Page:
When it comes to early Jewish movie stars, the name Broncho Billy Anderson isn’t usually a name that comes to mind. That is fixin’ to change, with a celebration this month in Arkansas of the first cowboy-western movie star’s life and work.
The event will begin on March 21, what would have been his 138th birthday. In 1880, he was born Gilbert Maxwell Aronson, to Esther and Harry Aronson in Little Rock. When he was 3, the family relocated to Pine Bluff.
At age 18 he moved to New York to be in vaudeville, and in 1903 met Edwin Porter, who cast him in the groundbreaking 12-minute silent film, “The Great Train Robbery.” Enthralled by audience reactions, he decided to stay exclusively in film.
In 1907, he co-founded Essanay Studios, using the name Gilbert Anderson. In 1909, he directed “Mr. Flip,” a film that is credited with the first-ever pie-in-the-face slapstick.
As producer, Anderson is credited with developing the “long shot,” “medium shot,” “close up” and “reestablishment scene” camera techniques.
Anderson was in over 300 short films, but was best known for being the cowboy Broncho Billy, before he retired from acting in 1916 when his business partner wasn’t interested in financing longer productions. Among those acting in short films for Essanay was Charlie Chaplin, who did many of this “Little Tramp” films for the company.
Returning to New York, he produced a series of shorts with Stan Laurel, including “A Lucky Dog,” Laurel’s first work with Oliver Hardy.
In 1958, he received an honorary Oscar for his contributions to cinema. He died in 1971 at the age of 90.
The March 21 event will begin at 6:30 p.m. with the dedication of a marker at the site of the house where Anderson was born. The house is no longer there, long since replaced by First United Methodist Church.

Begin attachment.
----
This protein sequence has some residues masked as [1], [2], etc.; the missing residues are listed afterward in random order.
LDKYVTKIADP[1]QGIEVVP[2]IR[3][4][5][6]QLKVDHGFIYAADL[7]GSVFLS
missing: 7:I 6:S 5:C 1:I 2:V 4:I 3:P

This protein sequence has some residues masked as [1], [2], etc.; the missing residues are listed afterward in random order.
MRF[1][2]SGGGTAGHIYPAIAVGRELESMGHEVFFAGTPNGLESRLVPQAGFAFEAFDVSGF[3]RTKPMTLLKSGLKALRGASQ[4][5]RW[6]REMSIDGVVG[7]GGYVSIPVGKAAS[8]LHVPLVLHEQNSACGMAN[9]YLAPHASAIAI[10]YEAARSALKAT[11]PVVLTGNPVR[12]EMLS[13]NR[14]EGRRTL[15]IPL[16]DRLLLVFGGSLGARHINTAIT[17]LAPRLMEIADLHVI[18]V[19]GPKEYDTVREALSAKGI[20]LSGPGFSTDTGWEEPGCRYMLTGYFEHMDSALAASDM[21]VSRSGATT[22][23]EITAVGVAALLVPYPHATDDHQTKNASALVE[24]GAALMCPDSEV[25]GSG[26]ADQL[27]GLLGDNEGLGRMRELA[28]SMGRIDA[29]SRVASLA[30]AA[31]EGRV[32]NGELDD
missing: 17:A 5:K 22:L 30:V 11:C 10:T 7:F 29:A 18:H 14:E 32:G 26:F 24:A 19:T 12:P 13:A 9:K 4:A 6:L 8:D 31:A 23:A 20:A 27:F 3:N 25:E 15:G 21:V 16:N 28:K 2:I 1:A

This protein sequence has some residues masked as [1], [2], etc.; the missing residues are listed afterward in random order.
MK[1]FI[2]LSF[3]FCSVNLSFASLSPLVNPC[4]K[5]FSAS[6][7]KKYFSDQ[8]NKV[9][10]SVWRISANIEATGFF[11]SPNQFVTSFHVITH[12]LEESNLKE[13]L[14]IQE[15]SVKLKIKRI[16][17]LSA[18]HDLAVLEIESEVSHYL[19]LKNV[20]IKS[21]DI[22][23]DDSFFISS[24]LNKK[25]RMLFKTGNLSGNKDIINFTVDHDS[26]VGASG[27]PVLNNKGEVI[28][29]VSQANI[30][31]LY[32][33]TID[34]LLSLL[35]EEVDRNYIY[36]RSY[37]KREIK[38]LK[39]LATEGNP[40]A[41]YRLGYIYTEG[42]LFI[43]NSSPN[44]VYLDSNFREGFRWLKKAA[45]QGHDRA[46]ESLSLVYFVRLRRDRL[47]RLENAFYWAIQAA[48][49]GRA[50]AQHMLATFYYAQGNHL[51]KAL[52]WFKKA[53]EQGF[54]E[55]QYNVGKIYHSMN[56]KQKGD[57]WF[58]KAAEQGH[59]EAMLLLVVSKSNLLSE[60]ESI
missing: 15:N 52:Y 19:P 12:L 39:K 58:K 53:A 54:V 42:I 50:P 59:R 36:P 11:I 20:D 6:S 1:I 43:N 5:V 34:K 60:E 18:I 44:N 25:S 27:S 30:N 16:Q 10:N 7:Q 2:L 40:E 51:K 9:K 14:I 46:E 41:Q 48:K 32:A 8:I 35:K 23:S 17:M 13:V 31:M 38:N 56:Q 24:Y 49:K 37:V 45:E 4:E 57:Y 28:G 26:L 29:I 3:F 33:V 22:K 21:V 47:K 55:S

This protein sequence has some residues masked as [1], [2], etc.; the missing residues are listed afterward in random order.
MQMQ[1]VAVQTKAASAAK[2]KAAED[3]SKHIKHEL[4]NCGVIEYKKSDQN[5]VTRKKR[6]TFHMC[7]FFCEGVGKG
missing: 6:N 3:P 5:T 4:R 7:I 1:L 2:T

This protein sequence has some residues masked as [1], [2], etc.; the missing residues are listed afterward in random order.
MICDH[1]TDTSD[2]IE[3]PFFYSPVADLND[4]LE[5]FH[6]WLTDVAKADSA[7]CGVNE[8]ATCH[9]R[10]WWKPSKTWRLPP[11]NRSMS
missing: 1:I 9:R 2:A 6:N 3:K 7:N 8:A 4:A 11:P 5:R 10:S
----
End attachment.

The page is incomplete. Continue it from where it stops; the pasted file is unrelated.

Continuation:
The marker will be dedicated in front of the church by Jerry Klinger of the Jewish American Society for Historic Preservation. Klinger’s organization has placed markers at the locations of the first synagogue buildings in numerous states, including in Mobile, Ala.; Jackson, Miss., Pensacola, Fla., and New Orleans. He also dedicated a marker recalling the Concordia Association in 19th-century Little Rock.
At 7 p.m., there will be a reception, talk and screening of short films at the Historic Arkansas Museum in Little Rock. David and Rena Kiehn, world authorities on silent cinema as founders of the Niles Essanay Silent Film Museum in California, will speak. The event is free, but reservations are required. The reception will feature “Jewish foods from Anderson’s childhood.”
The Jewish Federation of Arkansas is a co-sponsor for the events.
On March 22, the Arts and Science Center for Southeast Arkansas in Pine Bluff will host an event starting at 6:30 p.m., with a presentation by David Kiehn. Starting at 7 p.m., there will be screenings of “The Great Train Robbery,” “Mr. Flip,” “Broncho Billy and the Claim Jumpers,” “The Tramp” and “The Lucky Dog.” Judy Warner, a music instructor at Arkansas-Pine Bluff, will perform live music during the screenings.
Pine Bluff also has a mural commemorating Anderson and Freeman Owens, who developed sound technology for film.
Tickets to the Pine Bluff event are $5.